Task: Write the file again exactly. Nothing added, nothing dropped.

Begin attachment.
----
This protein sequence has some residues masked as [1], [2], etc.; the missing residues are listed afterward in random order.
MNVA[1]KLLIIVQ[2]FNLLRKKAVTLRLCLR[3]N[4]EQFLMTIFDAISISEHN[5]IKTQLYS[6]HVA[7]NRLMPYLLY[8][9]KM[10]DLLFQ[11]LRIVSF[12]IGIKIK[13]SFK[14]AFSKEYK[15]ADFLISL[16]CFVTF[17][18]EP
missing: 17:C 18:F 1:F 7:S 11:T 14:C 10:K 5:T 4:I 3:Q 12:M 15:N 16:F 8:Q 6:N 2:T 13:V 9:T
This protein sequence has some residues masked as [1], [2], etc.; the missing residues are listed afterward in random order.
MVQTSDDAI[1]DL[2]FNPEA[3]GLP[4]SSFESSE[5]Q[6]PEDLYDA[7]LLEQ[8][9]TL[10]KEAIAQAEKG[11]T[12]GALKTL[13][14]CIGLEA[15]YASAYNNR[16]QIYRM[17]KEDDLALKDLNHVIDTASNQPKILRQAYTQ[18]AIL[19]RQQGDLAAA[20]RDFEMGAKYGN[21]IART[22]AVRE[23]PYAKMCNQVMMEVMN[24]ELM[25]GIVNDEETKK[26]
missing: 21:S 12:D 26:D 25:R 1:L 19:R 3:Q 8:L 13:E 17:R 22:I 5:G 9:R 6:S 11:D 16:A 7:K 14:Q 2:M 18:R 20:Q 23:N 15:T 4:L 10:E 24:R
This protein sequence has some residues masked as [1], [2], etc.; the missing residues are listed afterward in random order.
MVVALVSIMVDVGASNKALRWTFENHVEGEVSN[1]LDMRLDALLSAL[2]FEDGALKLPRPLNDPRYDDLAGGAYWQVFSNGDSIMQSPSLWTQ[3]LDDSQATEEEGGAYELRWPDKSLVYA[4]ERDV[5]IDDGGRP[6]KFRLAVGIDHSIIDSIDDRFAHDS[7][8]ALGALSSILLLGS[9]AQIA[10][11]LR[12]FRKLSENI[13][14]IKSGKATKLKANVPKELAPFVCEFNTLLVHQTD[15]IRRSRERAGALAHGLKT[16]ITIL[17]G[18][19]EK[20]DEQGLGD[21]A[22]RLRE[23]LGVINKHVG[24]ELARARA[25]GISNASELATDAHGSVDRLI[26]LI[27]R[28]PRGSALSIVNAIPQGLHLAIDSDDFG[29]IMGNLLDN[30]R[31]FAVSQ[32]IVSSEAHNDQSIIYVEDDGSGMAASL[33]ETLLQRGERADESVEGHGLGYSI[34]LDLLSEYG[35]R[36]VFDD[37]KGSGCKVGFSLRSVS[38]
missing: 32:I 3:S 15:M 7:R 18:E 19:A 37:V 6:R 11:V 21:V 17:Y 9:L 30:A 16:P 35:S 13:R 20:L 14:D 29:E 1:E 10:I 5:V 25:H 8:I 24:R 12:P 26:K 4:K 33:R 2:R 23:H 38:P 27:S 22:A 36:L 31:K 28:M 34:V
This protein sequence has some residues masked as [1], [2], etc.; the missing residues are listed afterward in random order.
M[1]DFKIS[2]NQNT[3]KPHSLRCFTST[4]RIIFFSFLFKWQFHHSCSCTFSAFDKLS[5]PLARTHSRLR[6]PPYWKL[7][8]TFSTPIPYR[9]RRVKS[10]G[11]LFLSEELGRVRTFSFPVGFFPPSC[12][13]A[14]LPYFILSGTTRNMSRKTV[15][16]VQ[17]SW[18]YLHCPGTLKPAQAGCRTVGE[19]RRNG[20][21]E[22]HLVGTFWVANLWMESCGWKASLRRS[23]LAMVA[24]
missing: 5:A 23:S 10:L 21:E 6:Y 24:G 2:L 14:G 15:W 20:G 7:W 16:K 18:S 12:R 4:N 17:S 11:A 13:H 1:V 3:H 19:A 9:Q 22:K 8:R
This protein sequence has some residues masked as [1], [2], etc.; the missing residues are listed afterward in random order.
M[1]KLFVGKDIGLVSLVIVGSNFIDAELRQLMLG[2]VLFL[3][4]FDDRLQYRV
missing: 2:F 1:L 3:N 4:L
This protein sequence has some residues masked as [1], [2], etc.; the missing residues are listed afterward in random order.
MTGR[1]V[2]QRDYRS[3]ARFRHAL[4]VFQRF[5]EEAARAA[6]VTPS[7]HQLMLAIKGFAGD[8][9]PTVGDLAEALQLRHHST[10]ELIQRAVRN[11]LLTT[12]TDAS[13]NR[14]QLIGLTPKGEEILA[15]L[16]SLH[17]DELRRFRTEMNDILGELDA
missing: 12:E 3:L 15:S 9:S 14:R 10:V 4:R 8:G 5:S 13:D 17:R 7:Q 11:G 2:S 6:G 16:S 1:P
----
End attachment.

This protein sequence has some residues masked as [1], [2], etc.; the missing residues are listed afterward in random order.
MNVA[1]KLLIIVQ[2]FNLLRKKAVTLRLCLR[3]N[4]EQFLMTIFDAISISEHN[5]IKTQLYS[6]HVA[7]NRLMPYLLY[8][9]KM[10]DLLFQ[11]LRIVSF[12]IGIKIK[13]SFK[14]AFSKEYK[15]ADFLISL[16]CFVTF[17][18]EP
missing: 17:C 18:F 1:F 7:S 11:T 14:C 10:K 5:T 4:I 3:Q 12:M 15:N 16:F 8:Q 6:N 2:T 13:V 9:T
This protein sequence has some residues masked as [1], [2], etc.; the missing residues are listed afterward in random order.
MVQTSDDAI[1]DL[2]FNPEA[3]GLP[4]SSFESSE[5]Q[6]PEDLYDA[7]LLEQ[8][9]TL[10]KEAIAQAEKG[11]T[12]GALKTL[13][14]CIGLEA[15]YASAYNNR[16]QIYRM[17]KEDDLALKDLNHVIDTASNQPKILRQAYTQ[18]AIL[19]RQQGDLAAA[20]RDFEMGAKYGN[21]IART[22]AVRE[23]PYAKMCNQVMMEVMN[24]ELM[25]GIVNDEETKK[26]
missing: 21:S 12:D 26:D 25:R 1:L 19:R 3:Q 8:L 13:E 17:R 22:I 5:G 9:R 6:S 11:D 16:A 7:K 14:Q 2:M 18:R 20:Q 23:N 15:T 4:L 10:E 24:R
This protein sequence has some residues masked as [1], [2], etc.; the missing residues are listed afterward in random order.
MVVALVSIMVDVGASNKALRWTFENHVEGEVSN[1]LDMRLDALLSAL[2]FEDGALKLPRPLNDPRYDDLAGGAYWQVFSNGDSIMQSPSLWTQ[3]LDDSQATEEEGGAYELRWPDKSLVYA[4]ERDV[5]IDDGGRP[6]KFRLAVGIDHSIIDSIDDRFAHDS[7][8]ALGALSSILLLGS[9]AQIA[10][11]LR[12]FRKLSENI[13][14]IKSGKATKLKANVPKELAPFVCEFNTLLVHQTD[15]IRRSRERAGALAHGLKT[16]ITIL[17]G[18][19]EK[20]DEQGLGD[21]A[22]RLRE[23]LGVINKHVG[24]ELARARA[25]GISNASELATDAHGSVDRLI[26]LI[27]R[28]PRGSALSIVNAIPQGLHLAIDSDDFG[29]IMGNLLDN[30]R[31]FAVSQ[32]IVSSEAHNDQSIIYVEDDGSGMAASL[33]ETLLQRGERADESVEGHGLGYSI[34]LDLLSEYG[35]R[36]VFDD[37]KGSGCKVGFSLRSVS[38]
missing: 32:I 3:S 15:M 7:R 18:E 19:A 37:V 6:R 11:V 21:V 17:Y 9:L 30:A 16:P 35:S 13:R 20:L 14:D 29:E 1:E 10:I 5:V 25:H 8:I 24:R 12:P 26:K 4:K 33:R 2:R 23:H 38:P 27:S 22:A 36:L 31:K 28:M 34:V
This protein sequence has some residues masked as [1], [2], etc.; the missing residues are listed afterward in random order.
M[1]DFKIS[2]NQNT[3]KPHSLRCFTST[4]RIIFFSFLFKWQFHHSCSCTFSAFDKLS[5]PLARTHSRLR[6]PPYWKL[7][8]TFSTPIPYR[9]RRVKS[10]G[11]LFLSEELGRVRTFSFPVGFFPPSC[12][13]A[14]LPYFILSGTTRNMSRKTV[15][16]VQ[17]SW[18]YLHCPGTLKPAQAGCRTVGE[19]RRNG[20][21]E[22]HLVGTFWVANLWMESCGWKASLRRS[23]LAMVA[24]
missing: 5:A 23:S 10:L 21:E 6:Y 24:G 2:L 14:G 15:W 20:G 7:W 16:K 18:S 12:R 4:N 17:S 11:A 13:H 1:V 3:H 19:A 9:Q 22:K 8:R
This protein sequence has some residues masked as [1], [2], etc.; the missing residues are listed afterward in random order.
M[1]KLFVGKDIGLVSLVIVGSNFIDAELRQLMLG[2]VLFL[3][4]FDDRLQYRV
missing: 2:F 1:L 3:N 4:L
This protein sequence has some residues masked as [1], [2], etc.; the missing residues are listed afterward in random order.
MTGR[1]V[2]QRDYRS[3]ARFRHAL[4]VFQRF[5]EEAARAA[6]VTPS[7]HQLMLAIKGFAGD[8][9]PTVGDLAEALQLRHHST[10]ELIQRAVRN[11]LLTT[12]TDAS[13]NR[14]QLIGLTPKGEEILA[15]L[16]SLH[17]DELRRFRTEMNDILGELDA
missing: 12:E 3:L 15:S 9:S 14:R 10:V 4:R 8:G 5:S 13:D 17:R 7:Q 11:G 2:S 6:G 16:S 1:P